They called him by fanciful code names - Top Hat, Bourbon, Donald, Roam - and on the days when his latest cache of secrets
would arrive at CIA headquarters in Langley, Virginia, a CIA officer says, it was like Christmas. There was something for
everyone. The names of four U.S. military officers working as spies for the Soviet Union. Hard evidence of Beijing's deepening
animus toward Moscow, which President Nixon exploited to forge his 1972 opening to China. Technical data on Soviet-made
antitank missiles, which allowed U.S. forces, years later, to defeat those weapons when they were employed by Iraq during the
1991 Gulf War.
This intelligence trove was provided by General Dmitri Polyakov, a barrel-chested weekend carpenter and collector of fine
shotguns who served as a top officer of the Soviet military intelligence agency, the GRU. Polyakov began working for U.S.
intelligence in 1961, and during the succeeding decades he passed increasingly precious secrets, at blood-chilling personal risk.
The son of a bookkeeper, Polyakov was born in the Ukraine in 1921, attended military school, and won decorations for bravery as
an artillery officer during World War II. After the war, he studied at the Soviet equivalent of West Point before signing on as a
spy for the GRU.
DID YOU KNOW?
In Moscow he brazenly stole from the GRU stockroom a special kind of self-destructing film that he used to photograph secret
documents, as well as hollow, fake stones in which to conceal the film in meadows for pickup by U.S. spies. To signal his
handlers, he would ride the tram past the U.S. embassy and activate a miniature "burst" transmitter hidden in his pocket. During
postings abroad, he would pass information face to face: in the back alleys of Rangoon or among the bulrushes along the Yamuna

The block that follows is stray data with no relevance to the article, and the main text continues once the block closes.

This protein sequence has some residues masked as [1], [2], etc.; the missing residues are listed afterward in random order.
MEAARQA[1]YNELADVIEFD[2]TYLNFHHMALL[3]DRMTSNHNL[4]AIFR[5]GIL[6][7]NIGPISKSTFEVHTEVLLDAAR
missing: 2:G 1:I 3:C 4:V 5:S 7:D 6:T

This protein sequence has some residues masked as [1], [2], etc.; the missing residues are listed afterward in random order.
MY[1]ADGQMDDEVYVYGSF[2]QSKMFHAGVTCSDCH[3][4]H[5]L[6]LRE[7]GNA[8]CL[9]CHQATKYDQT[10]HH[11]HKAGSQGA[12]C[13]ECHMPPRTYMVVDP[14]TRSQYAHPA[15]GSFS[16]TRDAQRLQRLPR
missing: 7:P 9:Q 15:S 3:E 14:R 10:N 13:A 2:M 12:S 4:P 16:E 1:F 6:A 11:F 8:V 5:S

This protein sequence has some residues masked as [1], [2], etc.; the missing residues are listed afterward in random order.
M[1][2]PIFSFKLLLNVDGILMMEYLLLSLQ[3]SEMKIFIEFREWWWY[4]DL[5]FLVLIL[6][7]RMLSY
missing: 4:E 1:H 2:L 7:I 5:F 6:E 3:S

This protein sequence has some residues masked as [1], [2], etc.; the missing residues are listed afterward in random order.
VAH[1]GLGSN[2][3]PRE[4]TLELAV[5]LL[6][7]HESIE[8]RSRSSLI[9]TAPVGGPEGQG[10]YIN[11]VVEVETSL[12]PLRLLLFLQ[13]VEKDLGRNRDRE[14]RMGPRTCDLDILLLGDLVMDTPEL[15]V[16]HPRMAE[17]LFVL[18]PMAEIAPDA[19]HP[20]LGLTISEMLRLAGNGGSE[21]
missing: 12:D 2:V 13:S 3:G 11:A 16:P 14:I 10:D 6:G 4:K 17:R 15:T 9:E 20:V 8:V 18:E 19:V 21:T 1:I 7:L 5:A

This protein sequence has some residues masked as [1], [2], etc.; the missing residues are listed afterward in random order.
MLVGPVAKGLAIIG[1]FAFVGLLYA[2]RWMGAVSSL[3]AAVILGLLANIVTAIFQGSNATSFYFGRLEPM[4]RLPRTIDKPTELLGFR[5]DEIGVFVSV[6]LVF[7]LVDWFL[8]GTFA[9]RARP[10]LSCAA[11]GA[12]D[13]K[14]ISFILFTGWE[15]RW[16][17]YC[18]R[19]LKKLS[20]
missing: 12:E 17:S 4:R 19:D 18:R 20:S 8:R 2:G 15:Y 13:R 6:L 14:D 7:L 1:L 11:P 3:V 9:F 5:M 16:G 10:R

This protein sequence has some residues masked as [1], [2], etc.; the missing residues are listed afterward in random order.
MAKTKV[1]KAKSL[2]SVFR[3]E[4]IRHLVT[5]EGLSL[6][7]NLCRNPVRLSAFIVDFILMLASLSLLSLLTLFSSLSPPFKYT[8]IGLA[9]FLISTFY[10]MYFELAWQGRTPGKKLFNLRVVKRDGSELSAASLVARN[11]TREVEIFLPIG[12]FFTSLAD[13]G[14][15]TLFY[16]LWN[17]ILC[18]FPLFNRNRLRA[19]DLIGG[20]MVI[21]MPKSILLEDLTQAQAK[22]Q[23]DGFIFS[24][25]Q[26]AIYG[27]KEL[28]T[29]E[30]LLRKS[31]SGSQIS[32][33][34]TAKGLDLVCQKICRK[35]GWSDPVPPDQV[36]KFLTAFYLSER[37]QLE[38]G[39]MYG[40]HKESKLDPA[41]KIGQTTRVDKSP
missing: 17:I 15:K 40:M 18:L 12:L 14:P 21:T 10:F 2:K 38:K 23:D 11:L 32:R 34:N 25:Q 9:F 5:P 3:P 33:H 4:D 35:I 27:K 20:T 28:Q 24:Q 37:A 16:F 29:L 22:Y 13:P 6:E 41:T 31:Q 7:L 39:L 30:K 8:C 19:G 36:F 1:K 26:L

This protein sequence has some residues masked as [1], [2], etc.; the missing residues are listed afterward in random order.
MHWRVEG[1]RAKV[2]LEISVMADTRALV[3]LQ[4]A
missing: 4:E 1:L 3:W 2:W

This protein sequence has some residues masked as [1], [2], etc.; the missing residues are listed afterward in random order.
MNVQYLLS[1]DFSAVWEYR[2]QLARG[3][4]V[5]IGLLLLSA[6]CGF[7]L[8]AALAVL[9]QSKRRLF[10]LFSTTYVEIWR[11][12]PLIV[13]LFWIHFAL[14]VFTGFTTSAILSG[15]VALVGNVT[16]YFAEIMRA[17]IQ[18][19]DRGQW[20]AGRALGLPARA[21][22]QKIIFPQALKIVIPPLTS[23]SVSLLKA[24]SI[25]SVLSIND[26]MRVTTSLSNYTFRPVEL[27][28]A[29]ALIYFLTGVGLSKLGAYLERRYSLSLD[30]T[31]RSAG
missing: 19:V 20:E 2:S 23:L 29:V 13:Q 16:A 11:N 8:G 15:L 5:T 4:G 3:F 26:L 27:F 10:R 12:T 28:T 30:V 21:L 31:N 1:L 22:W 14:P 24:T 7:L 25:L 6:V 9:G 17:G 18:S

River in New Delhi, where his CIA contact would pretend to fish while a hidden recorder taped Polyakov's staccato military
briefing, punctuated by peacocks screeching in the background.
In an interview with Time last week, that CIA officer, who asked that he not be named, recalled how worried he felt when
Polyakov was suddenly ordered to return to Moscow in June 1980. You know, if anything happens, you are always welcome in
our country, the American began to babble, like a nervous lover. I hope the day will come when I can sit down openly with you
and have drinks and dinner in our country.
The Russian fixed him with steel-blue eyes and replied, quietly and evenly, Don't wait
for me. I am never going to the United States. I am not doing this for you. I am doing this for my country. I was born a Russian,
and I will die a Russian. But what will be your fate, asked the American, if your spying is discovered? The reply came in Russian:
Bratskaya mogila - a common, unmarked grave.
No one knew what became of America's perfect spy until January 1990, when the state-controlled Soviet newspaper, Pravda,
reported that on March 15, 1988, General Dmitri Fedorovich Polyakov was executed for espionage. CIA and FBI agents who
knew the Russian agonized over what mistake they might have made that resulted in his unmasking. Only recently did they learn
the truth. Aldrich Hazen Ames, a career CIA officer, was arrested in February and sentenced to life in prison after he admitted
taking $2.5 million from the KGB, starting in 1985, in return for secrets that included the identities of many Soviet and East bloc
citizens spying for the CIA. At least 10 of these people are believed to have been executed, one of them being Penkovsky.
DID YOU KNOW?
Of all the secret agents the U.S. recruited during the cold
war, says CIA director James Woolsey, Polyakov was the jewel in the crown.
In his early 30s, he was given his first assignment: the Soviet mission to the United Nations in New York City. There he directed
Soviet spies who worked without benefit of diplomatic cover. It was during a second tour at the U.N., in 1961, that Polyakov